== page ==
10 years later, Passover Massacre victims find solace in one another
For many years, Moti Amir tried to block out any memory of the horrors that she witnessed on the night of the 2002 seder terrorist attack in this seaside city.
But on the 10th anniversary of what is considered the deadliest terror attack of the second intifada, Amir remembers the haunting images in painfully stark detail: Her 10-year-old son jolting backwards from the blast of the bomb, the doorpost that fell on him and the shattered window glass that cut into the boy as well as her husband’s stomach. She searched blindly in the dark to find her son amid chaotic screams and frantic running. She says she’ll never forget the pools of blood and rescue workers carrying away bodies wrapped in black plastic bags.
Fortunately, Amir and her family survived and hopes her recollections, however gruesome they may seem, send a poignant message to the world.
“That I am a survivor and I didn’t let anyone kill me or take my family away from me—I’m stronger in life from this,” she said, while attending a memorial service this week for victims and family members of the March 27, 2002 attack at the Park Hotel seaside resort.
Just after sundown that night, a Palestinian suicide bomber disguised as a woman walked into the hotel’s lobby with a suitcase filled with explosives and entered the dining room and detonated the bomb, killing 30 people and injuring 140.
Dubbed the Passover Massacre, the attack culminated what was among the bloodiest months of the second intifada in which 135 Israelis had been killed in terror attacks. The severity of the Park Hotel attack led the Israeli government to declare a state of emergency and order the immediate recruitment of 20,000 reservists. The next day, the Israeli military launched a large-scale counterterrorism operation, Defensive Shield, in the West Bank.
Tuesday evening’s memorial convened an array of people: hotel workers, rescue workers, seder guests and family members.
Dalia Falistian, 52, did not find out about the attack until she came home from her boyfriend’s family seder. An only child, she spent the next five hours driving from hospital to hospital in search of her parents. At 5 a.m., her uncle called to tell her that she had to identify her mother and father, Dvora and Michael Karim, at the morgue.
“My mother didn’t look like an angel and my father was cut,” she recalled before bursting into tears. The coroner simply handed over her parents’ jewelry. Her thoughts at the time: “My life was finished; I don’t have anybody to come and take care of me.”
OneFamily, a volunteer group that provides material and rehabilitative support to victims and their families, sponsored the memorial gathering.
In a news conference before the ceremony, OneFamily’s chairman, the Canadian-born philanthropist Marc Belzberg, said the victims’ return to the place of the attack reflected their resilience.
“For a victim to go back to the place where he was hurt is a very difficult thing,” Belzberg said.
Belzberg and his wife, Chantal, established OneFamily after their daughter donated her bat mitzvah gifts to benefit the victims of a 2001 terror attack at a Sbarro’s pizzeria in downtown Jerusalem. Fifteen people were killed in the attack.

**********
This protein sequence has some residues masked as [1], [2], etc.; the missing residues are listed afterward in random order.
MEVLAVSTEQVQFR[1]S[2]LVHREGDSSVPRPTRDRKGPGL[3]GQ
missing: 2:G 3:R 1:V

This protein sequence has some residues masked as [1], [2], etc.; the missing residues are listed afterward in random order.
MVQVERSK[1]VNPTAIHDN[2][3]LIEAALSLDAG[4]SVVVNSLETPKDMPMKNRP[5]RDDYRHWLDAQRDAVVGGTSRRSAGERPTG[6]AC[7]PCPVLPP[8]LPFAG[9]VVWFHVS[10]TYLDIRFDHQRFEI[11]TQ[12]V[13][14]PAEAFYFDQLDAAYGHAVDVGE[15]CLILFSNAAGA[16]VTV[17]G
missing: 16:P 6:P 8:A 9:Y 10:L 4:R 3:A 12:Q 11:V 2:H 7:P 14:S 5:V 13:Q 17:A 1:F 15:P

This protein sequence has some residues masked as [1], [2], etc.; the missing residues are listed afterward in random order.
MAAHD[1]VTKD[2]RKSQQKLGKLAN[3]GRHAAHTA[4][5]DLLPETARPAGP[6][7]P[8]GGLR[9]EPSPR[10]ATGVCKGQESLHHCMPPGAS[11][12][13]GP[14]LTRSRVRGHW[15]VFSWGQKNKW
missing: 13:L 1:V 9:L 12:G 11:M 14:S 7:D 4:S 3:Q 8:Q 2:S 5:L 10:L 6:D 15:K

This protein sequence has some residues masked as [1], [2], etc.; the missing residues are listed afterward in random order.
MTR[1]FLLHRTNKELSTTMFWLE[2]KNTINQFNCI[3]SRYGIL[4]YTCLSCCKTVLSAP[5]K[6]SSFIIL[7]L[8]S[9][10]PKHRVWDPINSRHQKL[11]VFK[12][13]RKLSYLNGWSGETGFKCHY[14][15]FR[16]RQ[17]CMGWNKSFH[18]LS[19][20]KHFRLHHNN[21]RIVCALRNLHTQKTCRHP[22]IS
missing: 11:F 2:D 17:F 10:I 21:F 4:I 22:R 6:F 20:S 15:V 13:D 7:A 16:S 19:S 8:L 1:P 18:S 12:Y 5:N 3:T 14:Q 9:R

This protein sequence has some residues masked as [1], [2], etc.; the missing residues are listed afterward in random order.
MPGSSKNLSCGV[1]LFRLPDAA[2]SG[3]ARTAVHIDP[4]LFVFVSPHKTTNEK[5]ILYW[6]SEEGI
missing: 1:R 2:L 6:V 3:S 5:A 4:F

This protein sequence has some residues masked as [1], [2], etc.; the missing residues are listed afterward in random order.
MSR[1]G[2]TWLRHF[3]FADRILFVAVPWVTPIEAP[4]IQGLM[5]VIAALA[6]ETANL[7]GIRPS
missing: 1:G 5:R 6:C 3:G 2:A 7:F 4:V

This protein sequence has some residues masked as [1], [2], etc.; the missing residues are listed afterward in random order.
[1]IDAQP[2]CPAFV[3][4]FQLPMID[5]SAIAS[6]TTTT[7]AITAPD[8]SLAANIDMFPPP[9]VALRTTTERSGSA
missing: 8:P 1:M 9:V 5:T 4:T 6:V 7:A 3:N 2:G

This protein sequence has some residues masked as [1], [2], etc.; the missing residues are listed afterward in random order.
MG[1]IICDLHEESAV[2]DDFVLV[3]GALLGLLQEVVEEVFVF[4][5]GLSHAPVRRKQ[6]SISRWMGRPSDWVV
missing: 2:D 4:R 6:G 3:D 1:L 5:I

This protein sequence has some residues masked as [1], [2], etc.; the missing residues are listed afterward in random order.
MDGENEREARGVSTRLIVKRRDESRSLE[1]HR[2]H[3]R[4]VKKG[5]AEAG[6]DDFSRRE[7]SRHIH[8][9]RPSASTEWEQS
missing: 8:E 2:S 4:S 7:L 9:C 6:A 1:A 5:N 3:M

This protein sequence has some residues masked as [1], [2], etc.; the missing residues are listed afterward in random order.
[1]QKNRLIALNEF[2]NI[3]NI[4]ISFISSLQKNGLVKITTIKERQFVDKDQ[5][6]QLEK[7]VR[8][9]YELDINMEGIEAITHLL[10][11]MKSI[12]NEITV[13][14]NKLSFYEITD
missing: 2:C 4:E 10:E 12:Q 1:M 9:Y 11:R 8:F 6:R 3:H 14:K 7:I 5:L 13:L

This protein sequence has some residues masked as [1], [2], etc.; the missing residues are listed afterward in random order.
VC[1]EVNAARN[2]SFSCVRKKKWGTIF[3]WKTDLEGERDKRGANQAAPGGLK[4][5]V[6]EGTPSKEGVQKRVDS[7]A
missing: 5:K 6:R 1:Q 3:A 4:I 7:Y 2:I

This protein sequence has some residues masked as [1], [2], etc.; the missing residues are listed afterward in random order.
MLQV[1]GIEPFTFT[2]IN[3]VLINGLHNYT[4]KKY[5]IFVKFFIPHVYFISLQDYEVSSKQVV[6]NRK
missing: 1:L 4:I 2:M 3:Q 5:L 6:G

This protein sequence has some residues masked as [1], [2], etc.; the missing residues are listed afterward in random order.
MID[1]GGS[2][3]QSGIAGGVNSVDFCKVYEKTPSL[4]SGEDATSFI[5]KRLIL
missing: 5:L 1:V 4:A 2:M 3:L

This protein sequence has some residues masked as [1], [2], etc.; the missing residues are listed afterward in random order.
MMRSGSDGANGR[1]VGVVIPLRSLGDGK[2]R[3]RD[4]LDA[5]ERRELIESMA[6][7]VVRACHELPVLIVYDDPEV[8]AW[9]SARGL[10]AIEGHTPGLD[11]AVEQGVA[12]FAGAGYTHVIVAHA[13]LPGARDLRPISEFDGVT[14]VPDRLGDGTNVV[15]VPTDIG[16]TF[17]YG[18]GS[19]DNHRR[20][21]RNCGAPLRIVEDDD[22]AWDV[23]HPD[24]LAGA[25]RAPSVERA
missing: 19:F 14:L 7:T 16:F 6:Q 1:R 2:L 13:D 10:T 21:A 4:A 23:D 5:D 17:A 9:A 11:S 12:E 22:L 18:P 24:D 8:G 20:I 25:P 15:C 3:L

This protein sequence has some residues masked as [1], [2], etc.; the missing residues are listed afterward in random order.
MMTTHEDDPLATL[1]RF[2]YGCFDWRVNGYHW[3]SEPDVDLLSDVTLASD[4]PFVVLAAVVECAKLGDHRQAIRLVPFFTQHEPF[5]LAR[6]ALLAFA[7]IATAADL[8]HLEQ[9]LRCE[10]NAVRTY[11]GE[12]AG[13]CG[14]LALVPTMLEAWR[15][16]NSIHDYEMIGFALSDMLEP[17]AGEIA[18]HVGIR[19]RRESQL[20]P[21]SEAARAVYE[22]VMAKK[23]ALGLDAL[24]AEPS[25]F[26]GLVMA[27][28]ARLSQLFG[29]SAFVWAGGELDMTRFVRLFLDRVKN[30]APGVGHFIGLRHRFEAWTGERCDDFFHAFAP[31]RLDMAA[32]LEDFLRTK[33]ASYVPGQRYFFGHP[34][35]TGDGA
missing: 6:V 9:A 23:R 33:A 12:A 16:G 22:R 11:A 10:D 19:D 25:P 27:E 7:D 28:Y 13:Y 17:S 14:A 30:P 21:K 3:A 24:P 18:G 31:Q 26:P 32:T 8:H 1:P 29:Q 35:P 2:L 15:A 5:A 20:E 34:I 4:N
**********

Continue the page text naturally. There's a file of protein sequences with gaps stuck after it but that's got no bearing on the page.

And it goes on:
OneFamily brings together people who have shared similar experiences. Most victims feel profound alienation from their community after the trauma of a terror attack, Belzberg said, noting that friends or family don’t know how to empathize with them.
“Every terror victim will tell you that there’s life before and life after, and life after is one of loneliness and separation from the group,” he said.
Falistian agreed, saying that since the attack she’s had trouble finding jobs and making ends meet. OneFamily has helped her financially and emotionally, she said.
“This is my family now,” she said, noting that her caseworker, Batia Weinberg, has invited her to her home for Passover this year.
Corinne Hamami, the daughter of the hotel’s owners, lost her husband, Amiram, in the massacre. Amiram, the hotel manager, reportedly saw the terrorist enter the building and tried to chase him. He died of his wounds two days later, leaving Hamami alone to raise their six children, then aged 6 to 20.
“It was a very bad situation,” she recalled. “How to wake up in the morning and begin the day? I can’t imagine how to explain this … you want to die.”
OneFamily’s annual camps for terror victims, held at Chanukah, Passover and in the summer, helped her children cope with the trauma.
Hamami said the camp used “black humor” to help the child victims of terror, including her own children, to discuss what had happened to them.
“When they spoke about this with all the other children that have the same problem, it makes them feel something in their heart,” she said.
Hamami continues to work at her family’s hotel, which still holds an annual seder.
“We don’t want to close the hotel,” she said. “We just want to show all the Jewish people in Israel and outside that we are strong and that the Palestinians are not victors, we are the victors here.”